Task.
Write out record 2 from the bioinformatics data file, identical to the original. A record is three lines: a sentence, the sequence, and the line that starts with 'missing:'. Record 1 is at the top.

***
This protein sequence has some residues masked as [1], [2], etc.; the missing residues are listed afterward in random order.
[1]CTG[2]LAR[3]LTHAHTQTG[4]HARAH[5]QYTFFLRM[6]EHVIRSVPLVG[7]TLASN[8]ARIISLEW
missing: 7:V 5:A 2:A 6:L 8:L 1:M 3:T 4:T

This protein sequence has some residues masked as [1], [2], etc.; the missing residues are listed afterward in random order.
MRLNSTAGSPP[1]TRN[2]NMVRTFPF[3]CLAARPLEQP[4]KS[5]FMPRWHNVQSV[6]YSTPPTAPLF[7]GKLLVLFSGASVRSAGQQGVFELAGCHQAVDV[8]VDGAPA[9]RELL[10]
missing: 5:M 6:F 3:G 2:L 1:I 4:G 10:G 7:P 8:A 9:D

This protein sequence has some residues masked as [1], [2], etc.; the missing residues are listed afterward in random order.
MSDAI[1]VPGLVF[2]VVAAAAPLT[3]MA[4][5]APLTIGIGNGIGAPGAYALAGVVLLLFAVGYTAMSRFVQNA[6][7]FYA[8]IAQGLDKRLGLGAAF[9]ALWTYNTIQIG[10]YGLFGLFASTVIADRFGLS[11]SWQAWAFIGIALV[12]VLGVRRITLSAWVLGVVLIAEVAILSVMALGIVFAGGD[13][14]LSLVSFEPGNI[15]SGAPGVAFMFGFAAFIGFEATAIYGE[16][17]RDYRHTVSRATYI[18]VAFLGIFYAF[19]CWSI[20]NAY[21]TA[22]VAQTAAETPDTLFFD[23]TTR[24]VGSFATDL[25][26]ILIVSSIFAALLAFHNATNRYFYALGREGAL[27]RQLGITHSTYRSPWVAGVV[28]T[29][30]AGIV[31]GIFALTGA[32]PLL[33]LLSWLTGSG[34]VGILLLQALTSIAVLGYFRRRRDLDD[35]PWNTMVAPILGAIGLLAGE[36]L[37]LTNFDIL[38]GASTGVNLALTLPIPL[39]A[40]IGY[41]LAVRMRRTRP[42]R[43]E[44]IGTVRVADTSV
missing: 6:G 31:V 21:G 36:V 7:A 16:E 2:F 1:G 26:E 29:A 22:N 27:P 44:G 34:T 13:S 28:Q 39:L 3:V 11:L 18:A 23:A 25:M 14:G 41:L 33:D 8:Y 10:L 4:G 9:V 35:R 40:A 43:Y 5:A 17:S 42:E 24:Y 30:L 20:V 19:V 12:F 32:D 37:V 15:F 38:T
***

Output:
This protein sequence has some residues masked as [1], [2], etc.; the missing residues are listed afterward in random order.
MRLNSTAGSPP[1]TRN[2]NMVRTFPF[3]CLAARPLEQP[4]KS[5]FMPRWHNVQSV[6]YSTPPTAPLF[7]GKLLVLFSGASVRSAGQQGVFELAGCHQAVDV[8]VDGAPA[9]RELL[10]
missing: 5:M 6:F 3:G 2:L 1:I 4:G 10:G 7:P 8:A 9:D